• Alyssa, a single mom and community mental health worker, went from working three jobs and spending almost all of her income on rent to owning a home that is fully accessible for her nine-year-old daughter in a wheelchair, and after paying her mortgage; she has enough money left to fulfill her 12-year-old son’s dream of playing hockey.
  • Sam and Jill contemplated moving out of Province to provide their three-year-old daughter with a stable home after being renovicted. Now, they own a condo near the hospital where Jill works, and the peace of mind afforded by their new home was one of the factors that enabled Jill to realize a promotion at work.
  • Jenny recently got the keys to her new Habitat home in Toronto after the stress of seeing her rent rise hundreds of dollars over the past few years. She’s excited about finally building some savings and being able to provide the stability of home to her eight-year-old son.

As 2023 ends, may we all extend grace and compassion to those for whom home — and homeland — have been sources of hardship and heartbreak. May we resolve to do more in 2024 to work towards peace, understanding, and a world where everyone has a safe, decent place to live. And against a backdrop of overwhelming need, may those of us for whom home is a source of strength, give of ourselves to deliver the hope and possibilities of home to families like Alyssa’s, Sam and Gill’s, and Jenny’s.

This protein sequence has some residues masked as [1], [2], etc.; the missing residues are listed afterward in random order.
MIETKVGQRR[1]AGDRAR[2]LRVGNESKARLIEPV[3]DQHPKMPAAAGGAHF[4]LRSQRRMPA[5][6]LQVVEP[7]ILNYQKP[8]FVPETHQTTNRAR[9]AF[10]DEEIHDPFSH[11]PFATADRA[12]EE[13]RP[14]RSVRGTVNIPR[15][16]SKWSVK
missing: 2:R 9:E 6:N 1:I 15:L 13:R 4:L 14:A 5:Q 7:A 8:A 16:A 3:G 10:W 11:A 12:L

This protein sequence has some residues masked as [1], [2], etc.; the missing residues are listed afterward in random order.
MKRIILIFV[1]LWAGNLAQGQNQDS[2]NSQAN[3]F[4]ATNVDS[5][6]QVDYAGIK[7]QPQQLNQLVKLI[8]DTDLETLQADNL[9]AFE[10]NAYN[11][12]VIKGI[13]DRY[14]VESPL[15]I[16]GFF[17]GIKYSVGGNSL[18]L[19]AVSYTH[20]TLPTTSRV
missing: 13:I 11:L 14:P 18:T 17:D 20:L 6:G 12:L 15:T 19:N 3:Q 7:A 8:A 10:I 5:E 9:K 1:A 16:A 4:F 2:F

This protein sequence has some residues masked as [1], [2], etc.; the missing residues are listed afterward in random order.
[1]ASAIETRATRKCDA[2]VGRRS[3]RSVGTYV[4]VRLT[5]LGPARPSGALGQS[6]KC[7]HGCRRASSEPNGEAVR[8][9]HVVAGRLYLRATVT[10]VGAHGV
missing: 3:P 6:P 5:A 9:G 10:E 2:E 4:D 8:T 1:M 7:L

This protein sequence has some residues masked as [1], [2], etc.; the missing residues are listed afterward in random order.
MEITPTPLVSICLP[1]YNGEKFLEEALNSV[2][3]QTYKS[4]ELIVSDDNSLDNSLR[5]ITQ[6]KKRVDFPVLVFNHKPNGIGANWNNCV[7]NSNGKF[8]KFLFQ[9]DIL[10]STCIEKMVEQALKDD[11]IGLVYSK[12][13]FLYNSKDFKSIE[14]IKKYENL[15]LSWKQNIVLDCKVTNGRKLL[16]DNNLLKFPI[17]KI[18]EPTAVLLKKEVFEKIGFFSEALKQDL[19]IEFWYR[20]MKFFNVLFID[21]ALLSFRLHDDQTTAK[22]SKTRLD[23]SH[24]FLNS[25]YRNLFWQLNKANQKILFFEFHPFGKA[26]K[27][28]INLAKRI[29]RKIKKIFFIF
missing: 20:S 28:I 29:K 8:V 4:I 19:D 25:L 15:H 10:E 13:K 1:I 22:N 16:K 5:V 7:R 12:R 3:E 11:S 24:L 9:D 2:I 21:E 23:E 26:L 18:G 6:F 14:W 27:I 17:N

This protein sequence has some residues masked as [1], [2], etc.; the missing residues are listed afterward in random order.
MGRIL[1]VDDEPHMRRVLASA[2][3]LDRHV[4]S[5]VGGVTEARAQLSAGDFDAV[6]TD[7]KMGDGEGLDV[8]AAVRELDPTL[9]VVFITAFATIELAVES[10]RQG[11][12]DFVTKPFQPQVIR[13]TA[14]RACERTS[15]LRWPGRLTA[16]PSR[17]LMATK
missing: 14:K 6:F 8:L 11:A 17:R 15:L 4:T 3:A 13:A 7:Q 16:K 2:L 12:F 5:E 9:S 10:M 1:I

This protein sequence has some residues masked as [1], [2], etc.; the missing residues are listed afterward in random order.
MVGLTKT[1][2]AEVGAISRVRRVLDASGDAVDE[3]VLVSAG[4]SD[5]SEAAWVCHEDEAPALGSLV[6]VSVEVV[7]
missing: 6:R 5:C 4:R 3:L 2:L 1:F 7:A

[1] How the housing crisis is impacting the goals and wellbeing of young Canadians, Abacus Data, Oct 6, 2023

[2] Who’s Hungry Report, 2023 released by the Daily Bread Food Bank and North York Harvest Food Bank.

[3] Homeless encampments growing again in City of Toronto, Toronto Star, July 19, 2023.

[4] Airports see surge in asylum claims after border, visa requirements change. CTV online, Oct 25, 2023

[5] 114 million displaced by war, violence worldwide, UN News, 25 October 2023.

[6] Displacement and migration related to disasters, climate change and environmental degradation, European Migration Network, May 2023

[7] Habitat for Humanity International Annual Report, 2023



Ene Underwood

Ene is the CEO of Habitat for Humanity GTA, which helps working families build strength, stability and self-reliance through affordable homeownership.